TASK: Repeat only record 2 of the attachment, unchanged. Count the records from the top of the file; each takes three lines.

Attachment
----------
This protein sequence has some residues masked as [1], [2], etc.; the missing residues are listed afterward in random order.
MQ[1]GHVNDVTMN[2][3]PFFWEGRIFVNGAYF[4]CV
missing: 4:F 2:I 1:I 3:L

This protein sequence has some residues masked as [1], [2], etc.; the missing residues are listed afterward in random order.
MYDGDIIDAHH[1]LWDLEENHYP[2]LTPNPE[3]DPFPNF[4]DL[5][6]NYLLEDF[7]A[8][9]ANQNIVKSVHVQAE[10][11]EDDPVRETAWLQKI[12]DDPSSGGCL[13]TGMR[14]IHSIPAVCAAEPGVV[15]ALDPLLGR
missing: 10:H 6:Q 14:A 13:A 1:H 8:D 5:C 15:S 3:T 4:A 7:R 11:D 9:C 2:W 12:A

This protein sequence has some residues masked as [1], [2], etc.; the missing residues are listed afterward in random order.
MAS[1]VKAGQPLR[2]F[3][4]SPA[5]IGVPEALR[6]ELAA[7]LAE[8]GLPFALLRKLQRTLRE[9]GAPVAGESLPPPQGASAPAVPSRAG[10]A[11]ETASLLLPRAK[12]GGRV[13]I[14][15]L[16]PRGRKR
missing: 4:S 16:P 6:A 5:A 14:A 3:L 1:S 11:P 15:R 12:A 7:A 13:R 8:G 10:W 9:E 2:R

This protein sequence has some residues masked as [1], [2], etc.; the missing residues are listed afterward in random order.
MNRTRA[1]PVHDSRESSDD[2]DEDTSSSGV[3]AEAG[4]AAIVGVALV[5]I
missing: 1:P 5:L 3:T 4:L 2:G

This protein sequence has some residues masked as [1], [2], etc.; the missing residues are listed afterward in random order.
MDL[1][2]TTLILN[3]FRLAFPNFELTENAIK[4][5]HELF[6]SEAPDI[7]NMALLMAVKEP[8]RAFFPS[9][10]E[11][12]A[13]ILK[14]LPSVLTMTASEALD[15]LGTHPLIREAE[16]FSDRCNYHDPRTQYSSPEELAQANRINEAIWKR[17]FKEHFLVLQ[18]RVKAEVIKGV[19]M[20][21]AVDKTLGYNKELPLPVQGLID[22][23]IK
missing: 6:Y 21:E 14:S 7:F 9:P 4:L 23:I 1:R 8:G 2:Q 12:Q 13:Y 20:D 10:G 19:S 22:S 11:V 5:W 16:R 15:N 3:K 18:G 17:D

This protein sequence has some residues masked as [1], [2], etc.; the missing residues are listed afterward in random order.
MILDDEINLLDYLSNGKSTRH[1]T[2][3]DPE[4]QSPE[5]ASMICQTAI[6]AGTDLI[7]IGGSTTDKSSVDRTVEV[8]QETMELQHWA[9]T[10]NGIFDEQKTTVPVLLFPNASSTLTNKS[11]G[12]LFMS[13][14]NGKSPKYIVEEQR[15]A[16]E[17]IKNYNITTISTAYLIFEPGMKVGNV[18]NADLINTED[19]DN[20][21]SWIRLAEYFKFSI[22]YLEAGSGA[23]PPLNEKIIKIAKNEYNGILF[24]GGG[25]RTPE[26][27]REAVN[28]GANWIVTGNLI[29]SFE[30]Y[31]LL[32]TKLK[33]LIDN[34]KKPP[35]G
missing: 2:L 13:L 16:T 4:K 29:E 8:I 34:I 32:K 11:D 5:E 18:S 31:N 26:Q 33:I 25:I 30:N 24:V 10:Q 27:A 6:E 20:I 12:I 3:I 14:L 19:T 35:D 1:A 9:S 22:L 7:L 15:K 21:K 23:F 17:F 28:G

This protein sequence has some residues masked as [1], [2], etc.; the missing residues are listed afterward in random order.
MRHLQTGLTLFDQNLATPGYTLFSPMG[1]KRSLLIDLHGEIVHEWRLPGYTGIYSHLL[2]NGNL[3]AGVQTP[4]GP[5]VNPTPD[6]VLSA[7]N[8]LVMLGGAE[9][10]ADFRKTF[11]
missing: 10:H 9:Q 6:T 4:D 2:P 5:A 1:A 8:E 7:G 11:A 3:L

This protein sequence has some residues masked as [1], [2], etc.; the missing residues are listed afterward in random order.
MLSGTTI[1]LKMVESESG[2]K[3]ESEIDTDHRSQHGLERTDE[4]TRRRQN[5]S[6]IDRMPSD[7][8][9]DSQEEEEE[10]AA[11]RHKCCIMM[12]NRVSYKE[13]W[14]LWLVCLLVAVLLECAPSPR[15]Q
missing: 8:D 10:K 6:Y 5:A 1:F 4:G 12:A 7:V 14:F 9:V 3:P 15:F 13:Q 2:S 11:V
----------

This protein sequence has some residues masked as [1], [2], etc.; the missing residues are listed afterward in random order.
MYDGDIIDAHH[1]LWDLEENHYP[2]LTPNPE[3]DPFPNF[4]DL[5][6]NYLLEDF[7]A[8][9]ANQNIVKSVHVQAE[10][11]EDDPVRETAWLQKI[12]DDPSSGGCL[13]TGMR[14]IHSIPAVCAAEPGVV[15]ALDPLLGR
missing: 10:H 6:Q 14:A 13:A 1:H 8:D 5:C 15:S 3:T 4:A 7:R 11:D 9:C 2:W 12:A